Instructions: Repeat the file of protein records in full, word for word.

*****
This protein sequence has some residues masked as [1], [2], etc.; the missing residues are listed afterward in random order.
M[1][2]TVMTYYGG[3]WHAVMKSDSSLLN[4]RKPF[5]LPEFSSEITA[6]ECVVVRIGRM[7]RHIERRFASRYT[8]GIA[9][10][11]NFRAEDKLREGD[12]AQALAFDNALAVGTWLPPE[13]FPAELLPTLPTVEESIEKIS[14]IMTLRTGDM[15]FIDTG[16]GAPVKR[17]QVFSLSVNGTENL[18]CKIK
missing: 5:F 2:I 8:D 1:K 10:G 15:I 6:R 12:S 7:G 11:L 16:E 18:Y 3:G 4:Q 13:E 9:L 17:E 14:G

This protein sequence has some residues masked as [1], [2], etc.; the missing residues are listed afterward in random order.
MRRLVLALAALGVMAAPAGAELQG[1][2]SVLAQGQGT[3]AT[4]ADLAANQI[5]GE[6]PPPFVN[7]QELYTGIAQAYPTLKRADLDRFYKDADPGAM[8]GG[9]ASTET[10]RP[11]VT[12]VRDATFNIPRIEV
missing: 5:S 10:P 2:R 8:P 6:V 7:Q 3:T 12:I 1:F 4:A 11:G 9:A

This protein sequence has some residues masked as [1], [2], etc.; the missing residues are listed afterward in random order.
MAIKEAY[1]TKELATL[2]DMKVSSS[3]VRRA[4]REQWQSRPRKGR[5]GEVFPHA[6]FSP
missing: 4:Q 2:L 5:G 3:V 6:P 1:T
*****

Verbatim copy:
This protein sequence has some residues masked as [1], [2], etc.; the missing residues are listed afterward in random order.
M[1][2]TVMTYYGG[3]WHAVMKSDSSLLN[4]RKPF[5]LPEFSSEITA[6]ECVVVRIGRM[7]RHIERRFASRYT[8]GIA[9][10][11]NFRAEDKLREGD[12]AQALAFDNALAVGTWLPPE[13]FPAELLPTLPTVEESIEKIS[14]IMTLRTGDM[15]FIDTG[16]GAPVKR[17]QVFSLSVNGTENL[18]CKIK
missing: 5:F 2:I 8:D 1:K 10:G 15:I 6:R 12:S 7:G 11:L 16:E 18:Y 3:G 4:Q 13:E 9:L 17:E 14:G

This protein sequence has some residues masked as [1], [2], etc.; the missing residues are listed afterward in random order.
MRRLVLALAALGVMAAPAGAELQG[1][2]SVLAQGQGT[3]AT[4]ADLAANQI[5]GE[6]PPPFVN[7]QELYTGIAQAYPTLKRADLDRFYKDADPGAM[8]GG[9]ASTET[10]RP[11]VT[12]VRDATFNIPRIEV
missing: 5:S 10:P 2:R 8:P 6:V 7:Q 3:T 12:I 1:F 4:A 11:G 9:A

This protein sequence has some residues masked as [1], [2], etc.; the missing residues are listed afterward in random order.
MAIKEAY[1]TKELATL[2]DMKVSSS[3]VRRA[4]REQWQSRPRKGR[5]GEVFPHA[6]FSP
missing: 4:Q 2:L 5:G 3:V 6:P 1:T